Judges 10 – A Journey of Return
This reflection is written on the first day of Lent but we do not have to wait for the springtime to turn or return to God. Any day of the calendar can mark a day of new beginning. Any day of the calendar can bring us an opportunity to reform. The Book of Judges, as we have commented before, is full of these wanderings and returnings by God’s people. Each of us strays, and each of us has a desire to go home.
The following reflection was written on March 9, 2011 and is posted today as a journey of return . . .
The first reading today is from Joel (2:12-18) and it begins: Even now, says the Lord, return to me with your whole heart, with fasting, and weeping, and mourning; rend your hearts, not your garments, and return to the Lord, your God. Jesus warns us in today’s Gospel (Matthew 6:1-6, 16-18): Take care not to perform righteous deeds in order that people may see them; otherwise, you will have no recompense from your heavenly Father . . . When you give alms, do not let your right hand know what your left is doing, so that your almsgiving may be in secret . . . When you pray, do not be like hypocrites, who love to stand and pray in the synagogues and on street corners so that others may see them . . . When you fast, do not look gloomy like the hypocrites.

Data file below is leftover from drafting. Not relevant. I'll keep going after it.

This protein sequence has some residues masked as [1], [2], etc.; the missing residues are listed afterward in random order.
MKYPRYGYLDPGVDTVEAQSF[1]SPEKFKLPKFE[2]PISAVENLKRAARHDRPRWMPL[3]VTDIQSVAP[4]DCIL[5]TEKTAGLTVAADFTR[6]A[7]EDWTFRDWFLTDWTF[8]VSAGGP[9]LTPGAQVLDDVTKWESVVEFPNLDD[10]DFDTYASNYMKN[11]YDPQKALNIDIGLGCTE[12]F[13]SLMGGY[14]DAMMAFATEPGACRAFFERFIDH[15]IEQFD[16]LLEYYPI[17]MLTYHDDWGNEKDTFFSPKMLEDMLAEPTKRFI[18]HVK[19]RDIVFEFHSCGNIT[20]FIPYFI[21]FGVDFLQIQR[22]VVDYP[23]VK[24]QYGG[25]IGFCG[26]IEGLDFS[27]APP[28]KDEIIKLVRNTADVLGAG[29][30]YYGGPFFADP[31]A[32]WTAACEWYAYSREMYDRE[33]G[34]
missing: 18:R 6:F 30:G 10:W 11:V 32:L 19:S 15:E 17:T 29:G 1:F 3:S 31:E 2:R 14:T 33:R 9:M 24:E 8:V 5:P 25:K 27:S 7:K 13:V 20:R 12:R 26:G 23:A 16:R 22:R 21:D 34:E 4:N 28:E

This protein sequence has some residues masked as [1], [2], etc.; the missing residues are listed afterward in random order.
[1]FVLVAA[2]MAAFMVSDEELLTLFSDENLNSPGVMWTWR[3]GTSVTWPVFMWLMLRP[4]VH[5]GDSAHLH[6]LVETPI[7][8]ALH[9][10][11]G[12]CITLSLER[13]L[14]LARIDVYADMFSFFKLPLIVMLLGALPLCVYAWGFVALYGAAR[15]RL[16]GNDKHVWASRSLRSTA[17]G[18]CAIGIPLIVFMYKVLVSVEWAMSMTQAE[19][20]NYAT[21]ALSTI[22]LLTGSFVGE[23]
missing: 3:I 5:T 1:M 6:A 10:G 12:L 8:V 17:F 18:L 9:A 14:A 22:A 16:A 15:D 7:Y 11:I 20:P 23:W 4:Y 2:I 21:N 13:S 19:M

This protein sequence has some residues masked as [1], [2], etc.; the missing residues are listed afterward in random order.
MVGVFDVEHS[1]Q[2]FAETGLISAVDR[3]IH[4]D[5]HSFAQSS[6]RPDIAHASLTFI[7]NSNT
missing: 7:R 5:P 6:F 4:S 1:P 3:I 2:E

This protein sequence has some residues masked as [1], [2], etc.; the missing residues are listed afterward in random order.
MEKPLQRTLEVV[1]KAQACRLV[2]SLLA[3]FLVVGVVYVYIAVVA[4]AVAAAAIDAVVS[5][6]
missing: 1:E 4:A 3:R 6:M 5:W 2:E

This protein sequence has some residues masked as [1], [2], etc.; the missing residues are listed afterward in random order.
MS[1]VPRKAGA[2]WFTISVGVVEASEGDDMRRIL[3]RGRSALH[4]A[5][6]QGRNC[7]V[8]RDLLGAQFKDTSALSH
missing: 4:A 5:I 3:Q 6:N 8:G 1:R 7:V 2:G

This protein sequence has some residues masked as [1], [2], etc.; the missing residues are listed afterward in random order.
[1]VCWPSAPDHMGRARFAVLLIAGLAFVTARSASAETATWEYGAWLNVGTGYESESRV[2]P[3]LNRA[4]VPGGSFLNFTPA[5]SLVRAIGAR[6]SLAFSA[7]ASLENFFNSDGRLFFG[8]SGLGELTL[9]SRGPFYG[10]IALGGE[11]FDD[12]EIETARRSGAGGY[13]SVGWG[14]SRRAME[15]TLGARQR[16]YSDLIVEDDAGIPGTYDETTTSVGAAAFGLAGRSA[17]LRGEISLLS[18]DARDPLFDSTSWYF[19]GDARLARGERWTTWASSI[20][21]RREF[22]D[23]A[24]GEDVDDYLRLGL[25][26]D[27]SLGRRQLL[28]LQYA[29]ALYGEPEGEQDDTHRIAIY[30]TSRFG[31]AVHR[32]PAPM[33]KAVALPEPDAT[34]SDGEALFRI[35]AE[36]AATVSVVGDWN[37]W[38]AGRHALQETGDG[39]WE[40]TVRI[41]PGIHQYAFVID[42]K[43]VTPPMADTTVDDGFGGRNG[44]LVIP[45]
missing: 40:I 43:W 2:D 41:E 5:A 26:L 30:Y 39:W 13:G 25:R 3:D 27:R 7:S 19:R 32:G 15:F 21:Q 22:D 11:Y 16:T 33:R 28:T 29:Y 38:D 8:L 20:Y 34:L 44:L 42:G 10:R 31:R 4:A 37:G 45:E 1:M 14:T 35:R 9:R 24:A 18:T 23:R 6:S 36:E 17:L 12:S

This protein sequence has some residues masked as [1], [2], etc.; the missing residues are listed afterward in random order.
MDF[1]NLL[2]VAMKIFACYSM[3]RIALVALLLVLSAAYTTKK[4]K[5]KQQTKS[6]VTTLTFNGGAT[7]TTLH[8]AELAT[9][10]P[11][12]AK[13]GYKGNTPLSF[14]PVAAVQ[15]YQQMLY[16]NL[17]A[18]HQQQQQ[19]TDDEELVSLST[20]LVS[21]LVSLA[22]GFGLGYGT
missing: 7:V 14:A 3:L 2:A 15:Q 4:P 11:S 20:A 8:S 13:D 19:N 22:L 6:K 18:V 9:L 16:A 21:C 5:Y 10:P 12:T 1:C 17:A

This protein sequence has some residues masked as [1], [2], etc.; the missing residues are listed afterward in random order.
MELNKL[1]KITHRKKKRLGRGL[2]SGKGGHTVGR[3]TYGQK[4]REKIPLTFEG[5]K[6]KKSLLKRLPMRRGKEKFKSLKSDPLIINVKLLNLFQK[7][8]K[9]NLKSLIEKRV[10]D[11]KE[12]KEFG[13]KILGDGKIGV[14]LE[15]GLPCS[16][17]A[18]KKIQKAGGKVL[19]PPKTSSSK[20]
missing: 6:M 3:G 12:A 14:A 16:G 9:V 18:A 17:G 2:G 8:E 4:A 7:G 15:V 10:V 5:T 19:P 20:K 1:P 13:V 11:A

Jesus is clear about how to behave as we enter into atonement; he is unambiguous about welcoming all of us home. He is also quite plain about how the kingdom benefits when we act in concord as he has asked. Your Father sees what is hidden and he will repay you.
If we hide in dark corners to deceive others or to manipulate and control, all will be revealed.
If we atone quietly and as Jesus asks, all will be revealed.
The Twelve Tribes are led by Tola and by Jair and they flourish. When Jair dies, they turn to idol worship and their lives fall apart. This is not to say that the innocent suffer blamelessly for we have that example in the story of Job. What the story of the Israelites tells us, and what Jesus tells us is this: We have each of us sinned; we have the opportunity to atone with hypocrisy and falsehood . . . or to atone with wholesome intent. As always with God . . . the choice is ours. And today we begin a forty day journey of return.